Catfishing is when someone pretends to be another person rather than using social media to create a false persona or identity. For example, a person will take information and images from another person to create a new identity; they can even take more personal information such as a person's birthday, profession, location, likes and dislikes, and other information. The person who has created this new identity is called a 'catfisher' and uses it to trick people into believing they are real.
Catfishers commonly use fake profile pictures on their social media. In addition, they will use multiple photos from the same accounts to continue their phony persona and continue to trick whoever they are speaking to.
So what do you do if you or someone you know thinks you're being catfished?
When it seems too good to be true, it usually is. Trust your instincts. If you receive a message or friend request from someone entirely out of the blue and you don't know them, be very aware. Regularly match up what they're saying and if you notice inconsistencies, be suspicious.
If they seem to know a lot about you or share many of the same interests, this can be a warning sign. Sometimes when a lot of research is done about you online, it can be for the purpose to catfish you. Ensure you are always aware of your privacy settings and regularly update those settings to ensure you're only displaying information you're comfortable with.
Do an online check on them. You can perform a Google reverse image search (Find out about that here). If any images are linked to many people, that's a strong sign of a catfish. Check out their other social media platforms. Signs of catfishing include no tagged photos from other people, low friend count or low post count.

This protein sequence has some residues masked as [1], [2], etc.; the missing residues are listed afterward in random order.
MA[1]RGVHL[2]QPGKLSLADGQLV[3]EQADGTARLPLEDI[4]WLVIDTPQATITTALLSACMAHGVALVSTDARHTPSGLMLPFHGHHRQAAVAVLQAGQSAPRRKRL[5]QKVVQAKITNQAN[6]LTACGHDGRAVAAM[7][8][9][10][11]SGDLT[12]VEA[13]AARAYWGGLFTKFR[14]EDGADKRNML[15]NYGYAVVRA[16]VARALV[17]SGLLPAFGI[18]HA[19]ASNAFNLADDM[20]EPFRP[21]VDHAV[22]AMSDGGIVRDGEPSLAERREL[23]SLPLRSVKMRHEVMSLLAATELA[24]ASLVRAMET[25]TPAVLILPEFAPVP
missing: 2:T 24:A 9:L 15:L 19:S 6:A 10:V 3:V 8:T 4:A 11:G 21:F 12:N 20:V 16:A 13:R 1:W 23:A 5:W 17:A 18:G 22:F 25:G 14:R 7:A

Report any accounts or images you think may be fake and used to catfish people. These types of online interactivity can be reported on social media platforms.
Block any accounts which you think may be fake or make you uncomfortable. Also, be wary of new accounts which appear as these may be the same person attempting to contact you again through a new account.
Let close friends and family know about the situation; catfishers can try to access you or your information through close contacts.
If what you've read has caused some concerns or worries and you'd like some support, you can call Lifeline on 13 14 11 at any time. They are available 24/7. Headspace also provides counselling and support in many forms for individuals up to the age of 25. If you're in immediate risk or someone you know is, call 000 to speak to emergency services.
eSafety Commissioner (2020). Catfishing. https://www.esafety.gov.au/young-people/catfishing
Fortinet (2021). Catfishing. https://www.fortinet.com/resources/cyberglossary/catfishing
TechFunnel. (2020). The Best Way to Protect against Cybercriminals. https://www.techfunnel.com/information-technology/prevent-data-against-cybercriminals/